Justice Minister Helen McEntee’s street crime plan for Dublin’s north inner city doesn't understand the needs of the area, according to Social Democrat TD Gary Gannon.
The new Local Community Safety Plan contains 51 recommendations and local groups hope it will make a difference to crime reduction in the area.
The plans suggest audits of streets in the capital to improve lighting and cleanliness.
Gardaí will also be placed at hot spot areas for anti-social behaviour and drug taking and drug outreach programmes will be extended.
Groups will be set up and tasked with tackling illegal dumping.
Social Democrat Spokesperson for Social Protection and Defence Gary Gannon told On the Record with Gavan Reilly the plan doesn’t engage with certain important organisations in the north inner city.
“That plan the other day, it’s 52 pages, 51 proposals, and absolutely no engagement with local sports clubs, for example,” he said.
“No engagement with the people who work with very difficult, hard-to-reach young people.
“No engagement in terms of reestablishing relationships with the young people who are at risk of being in trouble in the inner city.”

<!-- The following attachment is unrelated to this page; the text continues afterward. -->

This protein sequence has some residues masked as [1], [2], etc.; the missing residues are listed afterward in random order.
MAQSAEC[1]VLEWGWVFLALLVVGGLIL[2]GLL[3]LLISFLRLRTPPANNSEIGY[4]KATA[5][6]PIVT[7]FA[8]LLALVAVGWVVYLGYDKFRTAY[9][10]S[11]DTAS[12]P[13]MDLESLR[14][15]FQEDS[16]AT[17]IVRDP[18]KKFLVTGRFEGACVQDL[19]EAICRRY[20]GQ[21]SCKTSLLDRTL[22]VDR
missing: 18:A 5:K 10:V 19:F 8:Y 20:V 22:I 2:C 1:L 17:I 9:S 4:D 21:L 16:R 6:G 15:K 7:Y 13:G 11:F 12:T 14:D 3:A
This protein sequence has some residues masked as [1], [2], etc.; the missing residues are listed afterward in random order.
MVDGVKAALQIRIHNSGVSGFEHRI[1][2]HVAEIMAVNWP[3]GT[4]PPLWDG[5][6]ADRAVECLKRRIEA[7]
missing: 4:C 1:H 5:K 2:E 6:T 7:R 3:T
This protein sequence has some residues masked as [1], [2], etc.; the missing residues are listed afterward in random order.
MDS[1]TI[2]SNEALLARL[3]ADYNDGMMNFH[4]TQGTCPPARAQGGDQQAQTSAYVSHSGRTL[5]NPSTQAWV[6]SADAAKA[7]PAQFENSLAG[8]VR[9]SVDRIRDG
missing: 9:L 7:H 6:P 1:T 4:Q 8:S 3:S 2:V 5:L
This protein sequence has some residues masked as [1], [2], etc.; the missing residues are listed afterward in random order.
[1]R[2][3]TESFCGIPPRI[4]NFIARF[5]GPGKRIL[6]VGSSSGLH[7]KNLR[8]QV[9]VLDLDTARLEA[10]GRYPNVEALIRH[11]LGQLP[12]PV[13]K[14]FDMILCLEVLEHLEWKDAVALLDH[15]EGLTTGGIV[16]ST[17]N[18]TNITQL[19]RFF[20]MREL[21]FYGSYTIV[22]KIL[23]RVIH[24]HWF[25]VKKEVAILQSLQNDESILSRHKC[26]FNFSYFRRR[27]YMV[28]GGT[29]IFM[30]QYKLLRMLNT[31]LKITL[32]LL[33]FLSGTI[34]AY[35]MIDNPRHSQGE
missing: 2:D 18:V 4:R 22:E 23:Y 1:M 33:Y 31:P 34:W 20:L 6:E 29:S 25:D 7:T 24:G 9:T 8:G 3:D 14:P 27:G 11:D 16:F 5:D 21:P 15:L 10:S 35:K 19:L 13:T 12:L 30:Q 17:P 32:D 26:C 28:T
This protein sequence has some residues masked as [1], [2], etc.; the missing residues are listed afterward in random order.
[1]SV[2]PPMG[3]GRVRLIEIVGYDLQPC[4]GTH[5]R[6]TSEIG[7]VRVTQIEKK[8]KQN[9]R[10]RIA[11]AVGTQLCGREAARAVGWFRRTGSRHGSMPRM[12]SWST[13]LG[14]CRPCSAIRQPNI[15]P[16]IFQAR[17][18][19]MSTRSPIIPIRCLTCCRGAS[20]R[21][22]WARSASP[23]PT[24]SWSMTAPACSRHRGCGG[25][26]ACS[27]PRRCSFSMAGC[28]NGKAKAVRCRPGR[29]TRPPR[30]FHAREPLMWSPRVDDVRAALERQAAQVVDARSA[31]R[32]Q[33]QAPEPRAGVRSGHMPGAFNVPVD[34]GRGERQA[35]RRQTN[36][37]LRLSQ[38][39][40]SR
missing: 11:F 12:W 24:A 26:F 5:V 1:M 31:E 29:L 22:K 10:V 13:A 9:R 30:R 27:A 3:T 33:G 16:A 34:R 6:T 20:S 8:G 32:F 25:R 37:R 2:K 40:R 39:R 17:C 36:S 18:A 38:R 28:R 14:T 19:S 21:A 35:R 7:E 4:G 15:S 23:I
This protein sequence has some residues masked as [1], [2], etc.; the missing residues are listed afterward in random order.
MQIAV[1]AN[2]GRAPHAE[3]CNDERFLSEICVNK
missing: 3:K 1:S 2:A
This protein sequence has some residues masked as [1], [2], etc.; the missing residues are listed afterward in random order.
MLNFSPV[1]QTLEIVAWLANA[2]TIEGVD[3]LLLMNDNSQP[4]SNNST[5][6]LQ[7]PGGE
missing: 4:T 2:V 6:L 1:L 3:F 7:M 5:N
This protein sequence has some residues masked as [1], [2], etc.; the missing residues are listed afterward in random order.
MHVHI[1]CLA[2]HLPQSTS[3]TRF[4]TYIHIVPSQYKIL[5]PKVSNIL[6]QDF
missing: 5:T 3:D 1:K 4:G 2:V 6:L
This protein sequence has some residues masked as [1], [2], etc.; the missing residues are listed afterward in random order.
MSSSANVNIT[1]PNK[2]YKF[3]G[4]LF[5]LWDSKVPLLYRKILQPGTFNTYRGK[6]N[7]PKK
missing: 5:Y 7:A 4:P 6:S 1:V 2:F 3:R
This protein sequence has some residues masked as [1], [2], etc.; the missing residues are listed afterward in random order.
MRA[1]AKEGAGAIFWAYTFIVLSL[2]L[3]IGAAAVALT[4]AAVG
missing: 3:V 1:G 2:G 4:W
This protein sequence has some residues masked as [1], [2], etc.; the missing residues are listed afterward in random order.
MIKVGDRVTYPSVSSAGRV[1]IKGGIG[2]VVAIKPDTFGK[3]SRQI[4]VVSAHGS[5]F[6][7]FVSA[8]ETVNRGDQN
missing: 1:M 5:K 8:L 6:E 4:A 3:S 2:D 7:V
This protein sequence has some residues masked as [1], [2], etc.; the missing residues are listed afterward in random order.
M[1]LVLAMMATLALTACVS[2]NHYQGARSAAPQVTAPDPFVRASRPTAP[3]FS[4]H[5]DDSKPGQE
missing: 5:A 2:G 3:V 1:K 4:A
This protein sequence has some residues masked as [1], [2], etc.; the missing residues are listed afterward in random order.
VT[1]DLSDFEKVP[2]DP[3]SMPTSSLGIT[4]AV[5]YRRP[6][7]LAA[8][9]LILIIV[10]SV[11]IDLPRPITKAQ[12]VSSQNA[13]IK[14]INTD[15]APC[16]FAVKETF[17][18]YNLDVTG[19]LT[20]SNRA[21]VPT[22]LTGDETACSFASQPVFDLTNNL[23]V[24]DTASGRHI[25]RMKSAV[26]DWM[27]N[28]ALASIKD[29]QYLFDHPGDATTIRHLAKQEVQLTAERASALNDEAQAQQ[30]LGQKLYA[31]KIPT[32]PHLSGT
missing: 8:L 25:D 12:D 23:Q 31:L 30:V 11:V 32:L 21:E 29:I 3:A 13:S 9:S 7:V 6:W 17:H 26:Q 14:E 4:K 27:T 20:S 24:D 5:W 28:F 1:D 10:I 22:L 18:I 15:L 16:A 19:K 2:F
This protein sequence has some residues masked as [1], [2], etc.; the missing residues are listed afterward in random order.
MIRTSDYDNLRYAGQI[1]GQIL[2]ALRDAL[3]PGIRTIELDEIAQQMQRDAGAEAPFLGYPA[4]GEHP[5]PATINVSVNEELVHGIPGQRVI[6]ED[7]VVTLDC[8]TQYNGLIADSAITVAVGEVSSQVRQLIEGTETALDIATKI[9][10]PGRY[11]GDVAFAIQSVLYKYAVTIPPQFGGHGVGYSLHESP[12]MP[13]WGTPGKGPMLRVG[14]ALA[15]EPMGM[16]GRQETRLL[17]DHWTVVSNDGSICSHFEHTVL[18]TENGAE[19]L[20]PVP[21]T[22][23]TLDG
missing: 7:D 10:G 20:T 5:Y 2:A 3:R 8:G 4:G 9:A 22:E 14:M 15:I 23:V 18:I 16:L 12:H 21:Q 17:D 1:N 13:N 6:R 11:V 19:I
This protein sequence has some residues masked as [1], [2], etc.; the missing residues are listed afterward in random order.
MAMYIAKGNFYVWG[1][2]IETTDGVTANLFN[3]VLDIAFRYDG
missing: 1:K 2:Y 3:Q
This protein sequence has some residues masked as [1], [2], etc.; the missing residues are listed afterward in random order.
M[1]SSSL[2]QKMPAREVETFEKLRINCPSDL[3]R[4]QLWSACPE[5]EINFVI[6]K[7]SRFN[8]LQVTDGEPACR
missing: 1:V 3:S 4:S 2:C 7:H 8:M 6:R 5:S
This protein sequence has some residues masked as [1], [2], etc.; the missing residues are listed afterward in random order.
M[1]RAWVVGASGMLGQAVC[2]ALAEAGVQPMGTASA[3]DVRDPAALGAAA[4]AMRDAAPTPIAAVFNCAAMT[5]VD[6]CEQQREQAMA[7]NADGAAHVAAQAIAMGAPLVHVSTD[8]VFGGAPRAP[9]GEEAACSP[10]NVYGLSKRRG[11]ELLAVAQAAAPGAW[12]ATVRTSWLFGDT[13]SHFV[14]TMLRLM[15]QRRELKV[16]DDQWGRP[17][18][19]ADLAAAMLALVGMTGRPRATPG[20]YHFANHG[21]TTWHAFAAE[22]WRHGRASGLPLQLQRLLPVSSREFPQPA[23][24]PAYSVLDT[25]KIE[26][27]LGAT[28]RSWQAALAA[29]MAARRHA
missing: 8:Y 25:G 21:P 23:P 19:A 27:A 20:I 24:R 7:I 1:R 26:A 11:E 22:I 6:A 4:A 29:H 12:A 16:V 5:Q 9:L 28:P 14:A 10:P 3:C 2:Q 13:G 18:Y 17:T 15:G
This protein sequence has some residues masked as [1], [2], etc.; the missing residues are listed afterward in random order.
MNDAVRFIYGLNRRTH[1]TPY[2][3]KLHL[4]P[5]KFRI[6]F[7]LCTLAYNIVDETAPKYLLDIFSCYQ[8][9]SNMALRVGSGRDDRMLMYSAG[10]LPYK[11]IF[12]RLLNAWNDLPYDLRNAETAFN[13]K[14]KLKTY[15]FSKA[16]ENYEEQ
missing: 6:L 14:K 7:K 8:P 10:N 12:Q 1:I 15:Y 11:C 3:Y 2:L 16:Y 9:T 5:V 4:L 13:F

Community Safety Wardens
The plan also proposes the introduction of ‘community safety wardens’ patrolling areas like O’Connell Street and Wolfe Tone Square, which Deputy Gannon was critical of.
“I talked to Dublin Towns about this, [community safety wardens] were seen as people who could help engage in the flow of city,” he said.
“They’ve been scapegoated a bit to give the illusion of action... Dublin Towns have good intentions for the community safety wardens.
“But when that €10 million put in place overtime for guards runs out at the end of the year, and these community safety wardens try to intervene, is a guard going to show up?
“There’s just six of them, €150,000 is being placed in terms of funding [which] is not a huge amount of money for six workers who are not trained to intervene in the more violent parts of the city.”
Deputy Gannon said Dublin city centre and the north inner city are like two separate areas that exist in the exact same space.
“To see the two of them as the same is a fundamental flaw of these proposals,” he said.
“If you take the IFSC, you can walk along there and the road over is Charlotte Street, but you will see people in suits, engaging in commerce and the streets don’t mix.
“When plans like this come out where they talk about increasing safety in the city... I think that’s different from developing the north inner city.”
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